This is an infrared sensor assembly that is designed to detect the proximity of something lightly colored, given a dark background. The idea is that an array of these assemblies would be able to detect the exact position of a white tape on the ground. The array could be used in a line following robot.
The principle of operation is to send infrared light out and then detect how much is reflected back. The magnitude of the detected reflection corresponds to proximity.
The circuit was designed to fit into a 3.3V system, to receive a digital input, and to provide an analog output corresponding to proximity. It also provided a way to remove slow ambient infrared noise from the main signal. First, while TX (the input to the transmitting LED side) is low, the RX (output of the op-amp) is read by an ADC to determine the ambient noise level (A). Then, the TX is pulsed high, and the ADC is read again (B). The signal without ambient noise is the second reading minus the first reading (B-A). This works reliably when the noise is near DC. Higher frequency AC noise can be rejected by averaging many readings, which is a low-pass.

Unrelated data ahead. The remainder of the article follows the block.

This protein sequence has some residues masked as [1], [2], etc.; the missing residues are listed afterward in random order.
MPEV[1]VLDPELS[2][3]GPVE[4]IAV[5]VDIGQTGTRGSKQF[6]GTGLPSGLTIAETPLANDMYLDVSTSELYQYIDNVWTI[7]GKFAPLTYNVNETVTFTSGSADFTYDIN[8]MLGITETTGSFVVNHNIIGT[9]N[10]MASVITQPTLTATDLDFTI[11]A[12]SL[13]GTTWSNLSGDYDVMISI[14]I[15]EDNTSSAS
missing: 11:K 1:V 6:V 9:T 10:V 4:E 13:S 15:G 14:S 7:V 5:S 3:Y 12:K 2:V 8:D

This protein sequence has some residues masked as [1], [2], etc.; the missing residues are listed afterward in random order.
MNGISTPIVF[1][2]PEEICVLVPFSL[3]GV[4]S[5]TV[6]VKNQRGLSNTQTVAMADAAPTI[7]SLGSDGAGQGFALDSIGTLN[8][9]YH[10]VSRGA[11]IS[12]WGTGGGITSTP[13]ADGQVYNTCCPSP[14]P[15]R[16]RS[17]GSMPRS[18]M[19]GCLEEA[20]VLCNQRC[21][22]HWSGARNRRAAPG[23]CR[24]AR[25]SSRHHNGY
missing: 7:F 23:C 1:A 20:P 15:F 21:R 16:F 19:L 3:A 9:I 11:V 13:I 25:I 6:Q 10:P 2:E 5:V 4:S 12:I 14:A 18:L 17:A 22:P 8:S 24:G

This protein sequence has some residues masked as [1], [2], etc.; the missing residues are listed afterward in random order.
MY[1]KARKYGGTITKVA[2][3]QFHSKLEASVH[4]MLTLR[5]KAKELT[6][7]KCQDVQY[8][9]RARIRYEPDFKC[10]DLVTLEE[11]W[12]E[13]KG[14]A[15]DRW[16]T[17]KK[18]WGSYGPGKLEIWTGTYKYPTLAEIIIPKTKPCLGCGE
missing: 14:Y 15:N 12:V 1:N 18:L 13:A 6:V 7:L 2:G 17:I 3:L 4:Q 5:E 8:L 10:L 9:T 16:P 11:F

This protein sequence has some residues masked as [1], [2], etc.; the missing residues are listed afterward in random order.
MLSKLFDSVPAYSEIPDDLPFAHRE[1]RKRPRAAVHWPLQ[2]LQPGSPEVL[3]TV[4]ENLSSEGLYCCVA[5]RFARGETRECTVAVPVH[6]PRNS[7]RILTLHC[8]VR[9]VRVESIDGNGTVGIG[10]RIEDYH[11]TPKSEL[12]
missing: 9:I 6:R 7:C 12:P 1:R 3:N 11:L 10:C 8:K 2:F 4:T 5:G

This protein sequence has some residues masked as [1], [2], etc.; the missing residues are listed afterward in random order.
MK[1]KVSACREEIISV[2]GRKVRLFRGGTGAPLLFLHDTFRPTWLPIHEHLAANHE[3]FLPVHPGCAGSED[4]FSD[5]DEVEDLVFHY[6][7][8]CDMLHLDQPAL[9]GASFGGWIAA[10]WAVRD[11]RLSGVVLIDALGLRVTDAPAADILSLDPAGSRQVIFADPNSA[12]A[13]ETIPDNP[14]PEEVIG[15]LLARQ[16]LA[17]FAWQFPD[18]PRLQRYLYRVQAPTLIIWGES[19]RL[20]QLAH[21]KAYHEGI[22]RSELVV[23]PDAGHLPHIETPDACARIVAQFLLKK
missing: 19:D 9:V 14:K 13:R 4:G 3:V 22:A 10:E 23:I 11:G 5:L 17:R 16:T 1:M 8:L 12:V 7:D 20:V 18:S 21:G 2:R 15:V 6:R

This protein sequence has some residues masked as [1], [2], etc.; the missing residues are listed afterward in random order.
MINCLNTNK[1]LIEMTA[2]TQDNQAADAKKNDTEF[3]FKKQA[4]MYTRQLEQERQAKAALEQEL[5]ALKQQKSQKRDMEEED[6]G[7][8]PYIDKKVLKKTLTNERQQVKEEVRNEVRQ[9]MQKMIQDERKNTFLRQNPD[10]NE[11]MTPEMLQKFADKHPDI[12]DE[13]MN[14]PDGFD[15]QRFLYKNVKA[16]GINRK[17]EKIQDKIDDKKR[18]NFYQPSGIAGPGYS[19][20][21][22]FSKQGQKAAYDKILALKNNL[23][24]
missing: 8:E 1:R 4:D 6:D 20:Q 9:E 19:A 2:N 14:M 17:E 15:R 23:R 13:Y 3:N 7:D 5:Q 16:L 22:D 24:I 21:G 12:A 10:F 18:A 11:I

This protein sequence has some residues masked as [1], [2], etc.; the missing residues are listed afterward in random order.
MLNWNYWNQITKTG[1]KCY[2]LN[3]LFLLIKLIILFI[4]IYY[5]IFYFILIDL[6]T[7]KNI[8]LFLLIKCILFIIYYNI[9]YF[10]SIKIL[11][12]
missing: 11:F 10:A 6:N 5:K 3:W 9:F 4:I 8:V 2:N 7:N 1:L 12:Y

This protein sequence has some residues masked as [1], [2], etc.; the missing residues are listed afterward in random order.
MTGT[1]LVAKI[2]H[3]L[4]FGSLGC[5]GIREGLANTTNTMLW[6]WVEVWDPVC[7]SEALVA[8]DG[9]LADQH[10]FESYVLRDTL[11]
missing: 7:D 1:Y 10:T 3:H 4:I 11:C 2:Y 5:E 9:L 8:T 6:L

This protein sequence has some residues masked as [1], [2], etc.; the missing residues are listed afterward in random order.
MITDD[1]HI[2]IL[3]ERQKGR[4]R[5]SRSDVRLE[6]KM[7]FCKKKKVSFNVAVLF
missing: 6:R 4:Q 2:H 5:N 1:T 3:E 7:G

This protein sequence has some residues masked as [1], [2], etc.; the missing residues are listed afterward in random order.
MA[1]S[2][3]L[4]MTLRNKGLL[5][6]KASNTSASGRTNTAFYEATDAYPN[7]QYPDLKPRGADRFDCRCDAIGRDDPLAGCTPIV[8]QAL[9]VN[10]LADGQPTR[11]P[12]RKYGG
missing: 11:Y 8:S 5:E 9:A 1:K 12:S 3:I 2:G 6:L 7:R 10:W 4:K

The circuit seems to work pretty reliably given a 30 kHz square input (as a reference, the Atmel ATMega's ADC is about 15 ksps). At higher frequency inputs, the receiving side can't really keep up. A quick hack to compensate for a slow rising edge is to place a small capacitance (<= 10 nF) in parallel with the transistor's bias resistor. This is known as a "speed up capacitor," which gives the transistor an extra nudge for those higher frequencies. A 10 nF capacitor actually causes some overshoot on the transmitting LED, which compensates for a droopy leading edge on the recieving side.
10/6/16: In Figure 2, R2 should be 160 kOhms instead of 160 Ohms.
Written on the 6th of January in 2016